Broccoli is a cool-season annual commonly treated as a two-season crop with spring and late summer planting. Broccoli seedlings are usually transplanted into the garden after being started indoors. Seeds are sown indoors or in a cold frame 5 to 6 weeks before they are set in the garden.
In spring, give broccoli an early start so that greenheads can form before the hot weather arrives. Broccoli seedlings can be set in the garden up to a month before your last expected frost. Broccoli can withstand frost down to about 25°F (-4°C). It grows best at 60°F to 65°F (16°-18°C).
Broccoli is adapted to widely different soils as long as they are fertile, with good texture, and moist. Adding aged compost to the planting bed and turning it under is a good way to prepare a planting bed for broccoli.
Side-dress broccoli with aged compost and a slow-release organic fertilizer at planting time will meet broccoli’s initial nutrient needs. Continue to apply these lightly around the plants at 3-week intervals.
Broccoli is a cool-season crop. It thrives in temperatures between 60° and 70°F (15-21°C). Mature plants can withstand cold temperatures down to 25°F (-4°).
Broccoli can be temperamental; if you plant too early plants may produce only small heads—called “buttons.” And if you plant too late—and plants mature in very warm or hot weather—heads may not form at all and plants may simply flower and go to seed.
Time your spring planting so that broccoli will come to harvest before uniformly hot weather arrives. Time late spring or summer planting so that plants mature in cool autumn temperatures.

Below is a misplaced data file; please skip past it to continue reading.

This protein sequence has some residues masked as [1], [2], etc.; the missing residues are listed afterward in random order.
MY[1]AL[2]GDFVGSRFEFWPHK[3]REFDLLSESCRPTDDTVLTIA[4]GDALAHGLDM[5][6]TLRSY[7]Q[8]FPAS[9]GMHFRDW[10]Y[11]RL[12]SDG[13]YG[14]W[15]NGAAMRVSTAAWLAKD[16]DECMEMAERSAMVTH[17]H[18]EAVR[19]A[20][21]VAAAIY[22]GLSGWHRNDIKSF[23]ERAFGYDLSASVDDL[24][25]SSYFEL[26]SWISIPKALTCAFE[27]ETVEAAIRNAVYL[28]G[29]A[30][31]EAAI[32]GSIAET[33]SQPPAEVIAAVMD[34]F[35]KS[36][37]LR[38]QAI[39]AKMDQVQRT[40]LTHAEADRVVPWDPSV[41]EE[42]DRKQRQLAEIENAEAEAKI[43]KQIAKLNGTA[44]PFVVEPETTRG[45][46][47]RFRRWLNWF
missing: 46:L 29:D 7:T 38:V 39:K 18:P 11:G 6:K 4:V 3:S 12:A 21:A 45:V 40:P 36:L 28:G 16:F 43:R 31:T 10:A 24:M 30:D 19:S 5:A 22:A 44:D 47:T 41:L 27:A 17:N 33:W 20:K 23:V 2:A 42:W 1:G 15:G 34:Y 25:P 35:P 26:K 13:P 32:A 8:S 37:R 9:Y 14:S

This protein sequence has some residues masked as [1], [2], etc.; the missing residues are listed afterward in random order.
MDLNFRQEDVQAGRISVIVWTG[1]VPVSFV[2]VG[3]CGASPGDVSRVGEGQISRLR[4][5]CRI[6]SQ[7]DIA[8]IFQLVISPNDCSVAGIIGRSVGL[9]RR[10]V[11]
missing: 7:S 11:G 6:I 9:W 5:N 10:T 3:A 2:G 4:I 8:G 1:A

Seeds for Success at Amazon:
- 55 Heirloom Vegetable Seed Varieties
- 32 Variety Pack Survival Gear Food Seeds | Non GMO
- 60 Cell Seed Starter Kit with Grow Lights
- Durable Waterproof Seedling Heat Mat
Broccoli planting details
- Sowing depth: ¼ inch (.6 cm)
- Space between plants after thinning: 18-24 inches (45-61cm); broccoli plants spaced closer will have smaller heads.
- Days to sprout: 10; start seed indoors 4 to 6 weeks before setting transplants in the garden
- Days to harvest: 60-80
- Storage period: 1-2 weeks
- Seeds per 100-row feet: 1 packet
- Yield per 100-row feet: 50 pounds (45 kilos)
- Suggested varieties: Green Comet, Calabrese, Waltham 29
- Notes: Make an early to mid-summer directly in the garden if you want new plants for fall eating. Failure to produce can be caused by hot weather, lack of water, and low soil calcium.
Broccoli sowing and planting tips
- Start broccoli from seed or transplants.
- Seed is viable for 3 years.
- For spring crops start seeds indoors 7 to 9 weeks before the average last frost date. For a fall crop, start seed indoors 10 to 12 weeks before the first fall frost.
- Start seeds in individual pots
- Sow seed ¼ to ½ (6-8 mm) inches deep in the seed-starting mix.
- Keep the mix moist but not wet.
- Seeds should germinate in 5 to 10 days at an optimal temperature of 77°F (25°C) or thereabouts.
- Transplant seedlings into the garden when they are 4 to 6 inches (10-15 cm) tall with 2- to 4-leaves.